Contributing to this conflict is that I work with a pro and she does not. I have in the past asked my pro about some thing or other she swears I am doing wrong and he just rolls his eyes. Maybe I will just have to tell her before we start that I have specific things I will be working on at the request of my pro and to ignore it if I start doing something else wrong . . . .

...re the backhand slice, and probably a whole bunch of other things, she doesn't know what she's talking about, and you do. Hitting with her is not fun or productive for you, and life is too short, so cut her to the taxi squad...

UnforcedError
06-30-2009, 09:20 AM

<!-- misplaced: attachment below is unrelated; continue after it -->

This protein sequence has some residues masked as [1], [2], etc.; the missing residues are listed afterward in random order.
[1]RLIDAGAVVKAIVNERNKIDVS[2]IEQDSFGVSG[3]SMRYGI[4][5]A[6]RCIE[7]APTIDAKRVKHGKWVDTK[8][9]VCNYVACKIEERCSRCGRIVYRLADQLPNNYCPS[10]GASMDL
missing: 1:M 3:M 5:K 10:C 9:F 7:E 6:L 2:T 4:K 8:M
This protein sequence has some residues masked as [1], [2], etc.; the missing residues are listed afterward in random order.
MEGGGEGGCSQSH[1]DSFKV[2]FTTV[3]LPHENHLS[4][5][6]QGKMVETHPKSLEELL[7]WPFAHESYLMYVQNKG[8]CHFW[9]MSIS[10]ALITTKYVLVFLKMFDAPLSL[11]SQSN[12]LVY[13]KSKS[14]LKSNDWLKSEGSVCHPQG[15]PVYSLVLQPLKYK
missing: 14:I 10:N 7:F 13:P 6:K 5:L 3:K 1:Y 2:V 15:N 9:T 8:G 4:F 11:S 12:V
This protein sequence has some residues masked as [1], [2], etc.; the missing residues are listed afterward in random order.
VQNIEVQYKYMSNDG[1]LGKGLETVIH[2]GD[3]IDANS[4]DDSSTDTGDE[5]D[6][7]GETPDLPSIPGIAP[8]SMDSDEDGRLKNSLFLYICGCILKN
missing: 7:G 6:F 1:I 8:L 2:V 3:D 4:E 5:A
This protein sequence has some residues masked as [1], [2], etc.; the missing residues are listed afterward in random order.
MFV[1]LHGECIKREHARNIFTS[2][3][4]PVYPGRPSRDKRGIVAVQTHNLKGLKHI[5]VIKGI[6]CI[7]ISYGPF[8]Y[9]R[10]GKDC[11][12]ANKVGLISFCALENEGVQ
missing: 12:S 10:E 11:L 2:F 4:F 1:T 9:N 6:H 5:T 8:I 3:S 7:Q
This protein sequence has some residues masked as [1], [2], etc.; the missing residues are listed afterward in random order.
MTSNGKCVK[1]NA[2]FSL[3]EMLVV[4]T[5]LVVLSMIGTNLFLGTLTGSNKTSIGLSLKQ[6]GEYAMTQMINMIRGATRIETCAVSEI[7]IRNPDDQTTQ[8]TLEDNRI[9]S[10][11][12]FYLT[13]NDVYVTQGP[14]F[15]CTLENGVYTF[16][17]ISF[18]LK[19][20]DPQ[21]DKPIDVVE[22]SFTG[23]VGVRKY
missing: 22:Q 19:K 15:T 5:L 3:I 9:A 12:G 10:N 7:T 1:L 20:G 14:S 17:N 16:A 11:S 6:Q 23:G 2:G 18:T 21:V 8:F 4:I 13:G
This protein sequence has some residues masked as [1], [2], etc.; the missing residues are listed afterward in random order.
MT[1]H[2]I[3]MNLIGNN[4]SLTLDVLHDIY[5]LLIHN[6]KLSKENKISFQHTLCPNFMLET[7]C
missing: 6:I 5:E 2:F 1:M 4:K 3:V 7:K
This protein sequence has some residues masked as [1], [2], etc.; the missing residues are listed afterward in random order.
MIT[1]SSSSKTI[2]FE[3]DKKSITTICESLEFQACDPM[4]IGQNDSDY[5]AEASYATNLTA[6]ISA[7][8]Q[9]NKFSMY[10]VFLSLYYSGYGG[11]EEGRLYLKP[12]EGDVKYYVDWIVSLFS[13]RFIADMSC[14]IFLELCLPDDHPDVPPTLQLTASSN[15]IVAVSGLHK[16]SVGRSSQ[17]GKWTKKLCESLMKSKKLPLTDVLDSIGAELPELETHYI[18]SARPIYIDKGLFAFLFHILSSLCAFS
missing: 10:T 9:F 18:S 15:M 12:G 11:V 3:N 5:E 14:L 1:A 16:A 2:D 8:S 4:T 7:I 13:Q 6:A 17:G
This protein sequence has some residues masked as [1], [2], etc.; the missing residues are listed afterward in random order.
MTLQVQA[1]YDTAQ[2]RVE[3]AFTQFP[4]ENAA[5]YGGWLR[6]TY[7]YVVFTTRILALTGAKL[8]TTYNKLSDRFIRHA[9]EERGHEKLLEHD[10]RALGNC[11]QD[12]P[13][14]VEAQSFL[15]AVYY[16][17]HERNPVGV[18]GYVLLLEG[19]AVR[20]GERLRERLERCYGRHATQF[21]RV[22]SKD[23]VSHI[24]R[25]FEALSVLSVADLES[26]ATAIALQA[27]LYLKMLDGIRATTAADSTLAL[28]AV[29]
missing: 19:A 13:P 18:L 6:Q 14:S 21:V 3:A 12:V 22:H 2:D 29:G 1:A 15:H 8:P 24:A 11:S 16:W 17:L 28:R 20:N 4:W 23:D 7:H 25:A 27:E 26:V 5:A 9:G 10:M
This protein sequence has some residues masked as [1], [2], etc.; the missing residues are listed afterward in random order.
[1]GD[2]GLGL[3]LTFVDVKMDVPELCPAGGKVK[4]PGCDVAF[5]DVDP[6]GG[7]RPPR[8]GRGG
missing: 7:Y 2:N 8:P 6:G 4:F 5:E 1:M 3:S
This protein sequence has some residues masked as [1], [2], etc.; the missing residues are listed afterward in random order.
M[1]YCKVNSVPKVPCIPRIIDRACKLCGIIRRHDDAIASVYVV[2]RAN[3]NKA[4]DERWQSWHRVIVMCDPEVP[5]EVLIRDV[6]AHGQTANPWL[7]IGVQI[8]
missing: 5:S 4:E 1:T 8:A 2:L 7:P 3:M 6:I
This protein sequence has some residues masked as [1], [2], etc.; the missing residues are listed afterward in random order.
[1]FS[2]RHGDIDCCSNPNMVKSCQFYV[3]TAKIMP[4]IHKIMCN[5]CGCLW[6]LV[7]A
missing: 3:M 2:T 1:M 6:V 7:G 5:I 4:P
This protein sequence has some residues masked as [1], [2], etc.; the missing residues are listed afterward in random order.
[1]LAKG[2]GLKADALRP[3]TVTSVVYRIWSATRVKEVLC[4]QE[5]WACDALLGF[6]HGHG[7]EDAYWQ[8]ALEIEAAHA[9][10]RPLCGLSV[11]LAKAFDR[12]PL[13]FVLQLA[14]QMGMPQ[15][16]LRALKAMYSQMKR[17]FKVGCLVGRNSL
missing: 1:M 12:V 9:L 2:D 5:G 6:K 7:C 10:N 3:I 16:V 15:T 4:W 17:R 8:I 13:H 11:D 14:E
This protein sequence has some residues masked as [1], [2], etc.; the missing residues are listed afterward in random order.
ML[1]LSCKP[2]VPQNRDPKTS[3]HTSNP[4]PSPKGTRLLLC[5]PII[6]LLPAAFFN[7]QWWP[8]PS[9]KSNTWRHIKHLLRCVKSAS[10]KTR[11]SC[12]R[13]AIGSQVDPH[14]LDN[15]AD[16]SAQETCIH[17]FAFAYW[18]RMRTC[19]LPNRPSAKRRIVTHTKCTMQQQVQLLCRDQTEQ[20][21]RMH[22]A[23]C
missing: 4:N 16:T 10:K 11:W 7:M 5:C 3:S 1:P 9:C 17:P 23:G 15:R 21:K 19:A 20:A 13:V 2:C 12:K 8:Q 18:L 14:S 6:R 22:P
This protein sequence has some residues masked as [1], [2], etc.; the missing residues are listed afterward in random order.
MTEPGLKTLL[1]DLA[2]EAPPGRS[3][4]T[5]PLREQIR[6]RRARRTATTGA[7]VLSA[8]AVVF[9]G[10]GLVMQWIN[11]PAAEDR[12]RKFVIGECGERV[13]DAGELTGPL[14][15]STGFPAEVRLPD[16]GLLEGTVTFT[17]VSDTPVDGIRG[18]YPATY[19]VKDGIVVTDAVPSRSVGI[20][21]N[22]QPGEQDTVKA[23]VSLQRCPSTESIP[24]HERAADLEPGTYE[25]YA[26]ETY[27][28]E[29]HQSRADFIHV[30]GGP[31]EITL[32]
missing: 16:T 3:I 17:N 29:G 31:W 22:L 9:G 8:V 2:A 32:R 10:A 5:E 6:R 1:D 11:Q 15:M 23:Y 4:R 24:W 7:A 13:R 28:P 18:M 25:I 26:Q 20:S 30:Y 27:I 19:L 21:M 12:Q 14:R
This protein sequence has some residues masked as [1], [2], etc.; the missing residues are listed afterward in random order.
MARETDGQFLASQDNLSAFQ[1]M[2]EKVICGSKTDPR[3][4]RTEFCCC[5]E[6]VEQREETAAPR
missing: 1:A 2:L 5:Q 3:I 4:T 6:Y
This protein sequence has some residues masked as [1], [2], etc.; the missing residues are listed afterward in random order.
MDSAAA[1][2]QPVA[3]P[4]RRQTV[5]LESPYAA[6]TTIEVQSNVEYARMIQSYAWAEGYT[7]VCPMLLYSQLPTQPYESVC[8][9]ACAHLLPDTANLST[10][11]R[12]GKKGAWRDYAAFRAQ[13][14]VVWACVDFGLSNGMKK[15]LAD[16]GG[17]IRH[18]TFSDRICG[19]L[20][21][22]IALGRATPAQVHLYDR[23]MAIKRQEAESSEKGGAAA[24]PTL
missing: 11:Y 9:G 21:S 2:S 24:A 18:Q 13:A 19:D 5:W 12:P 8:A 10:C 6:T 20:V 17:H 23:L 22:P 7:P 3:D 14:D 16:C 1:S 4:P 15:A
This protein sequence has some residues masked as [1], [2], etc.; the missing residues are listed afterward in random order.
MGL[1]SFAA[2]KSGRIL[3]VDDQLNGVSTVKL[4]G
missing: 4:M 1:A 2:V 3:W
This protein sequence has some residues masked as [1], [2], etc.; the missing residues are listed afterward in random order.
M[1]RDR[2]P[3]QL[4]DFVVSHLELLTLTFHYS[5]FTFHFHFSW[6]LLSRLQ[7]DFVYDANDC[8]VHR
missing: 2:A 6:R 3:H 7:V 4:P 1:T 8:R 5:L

Drop her as a practice partner.

Everyone should be able to hit down the middle, if you can't hit down the middle you won't be able to hit the corners either. Also if both players are trying to smack winners it is called playing points. If one player is trying to smack winners it is just irritating.

I liked Develitos thread about his comeback, he is a very good player and the goal is to try and hit 100 ball rallies, sounds like a good idea. So good players generally try to maintain long rallies because they know being consistent wins, not so good players try to smack winners.

sureshs
06-30-2009, 09:23 AM
The first couple of strokes in a practice rally should be down the middle - the feed and the return. Then players should gradually increase the pace and spin and start moving their opponents sideways. But drop shots are not polite.

Xisbum
06-30-2009, 10:11 AM
But drop shots are not polite.

Drat!!!!!! ;-)

charliefedererer
06-30-2009, 10:35 AM
She's not going to change. You can either decide that the type of practice you get with her is a good complement to the practice you get with your other hitting partner or you can drop her.